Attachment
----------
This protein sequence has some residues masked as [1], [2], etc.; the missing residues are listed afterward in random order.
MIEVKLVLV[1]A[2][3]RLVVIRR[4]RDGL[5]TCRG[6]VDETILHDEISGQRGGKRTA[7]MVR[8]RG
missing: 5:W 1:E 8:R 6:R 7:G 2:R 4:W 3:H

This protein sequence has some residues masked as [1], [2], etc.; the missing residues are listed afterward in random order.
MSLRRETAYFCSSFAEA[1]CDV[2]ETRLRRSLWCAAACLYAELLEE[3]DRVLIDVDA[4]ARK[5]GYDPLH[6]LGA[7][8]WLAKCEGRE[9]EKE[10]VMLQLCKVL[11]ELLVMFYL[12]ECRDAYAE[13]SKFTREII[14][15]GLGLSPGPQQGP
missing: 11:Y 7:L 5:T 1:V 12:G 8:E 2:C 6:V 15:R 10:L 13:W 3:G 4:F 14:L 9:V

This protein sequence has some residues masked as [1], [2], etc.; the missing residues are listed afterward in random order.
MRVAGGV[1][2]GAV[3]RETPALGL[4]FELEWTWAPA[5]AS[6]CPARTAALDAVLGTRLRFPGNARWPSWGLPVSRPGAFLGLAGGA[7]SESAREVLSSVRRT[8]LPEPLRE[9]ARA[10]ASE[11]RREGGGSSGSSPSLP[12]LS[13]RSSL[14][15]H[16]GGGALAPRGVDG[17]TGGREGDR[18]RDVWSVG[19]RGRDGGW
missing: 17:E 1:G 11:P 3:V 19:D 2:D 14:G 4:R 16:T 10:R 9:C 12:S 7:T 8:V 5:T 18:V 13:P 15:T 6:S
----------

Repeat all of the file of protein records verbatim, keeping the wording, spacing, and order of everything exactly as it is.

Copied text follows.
This protein sequence has some residues masked as [1], [2], etc.; the missing residues are listed afterward in random order.
MIEVKLVLV[1]A[2][3]RLVVIRR[4]RDGL[5]TCRG[6]VDETILHDEISGQRGGKRTA[7]MVR[8]RG
missing: 5:W 1:E 8:R 6:R 7:G 2:R 4:W 3:H

This protein sequence has some residues masked as [1], [2], etc.; the missing residues are listed afterward in random order.
MSLRRETAYFCSSFAEA[1]CDV[2]ETRLRRSLWCAAACLYAELLEE[3]DRVLIDVDA[4]ARK[5]GYDPLH[6]LGA[7][8]WLAKCEGRE[9]EKE[10]VMLQLCKVL[11]ELLVMFYL[12]ECRDAYAE[13]SKFTREII[14][15]GLGLSPGPQQGP
missing: 11:Y 7:L 5:T 1:V 12:G 8:E 2:C 6:V 15:R 10:L 13:W 3:G 4:F 14:L 9:V

This protein sequence has some residues masked as [1], [2], etc.; the missing residues are listed afterward in random order.
MRVAGGV[1][2]GAV[3]RETPALGL[4]FELEWTWAPA[5]AS[6]CPARTAALDAVLGTRLRFPGNARWPSWGLPVSRPGAFLGLAGGA[7]SESAREVLSSVRRT[8]LPEPLRE[9]ARA[10]ASE[11]RREGGGSSGSSPSLP[12]LS[13]RSSL[14][15]H[16]GGGALAPRGVDG[17]TGGREGDR[18]RDVWSVG[19]RGRDGGW
missing: 17:E 1:G 11:P 3:V 19:D 2:D 14:G 4:R 16:T 10:R 9:C 12:S 7:T 8:V 5:T 18:V 13:P 15:T 6:S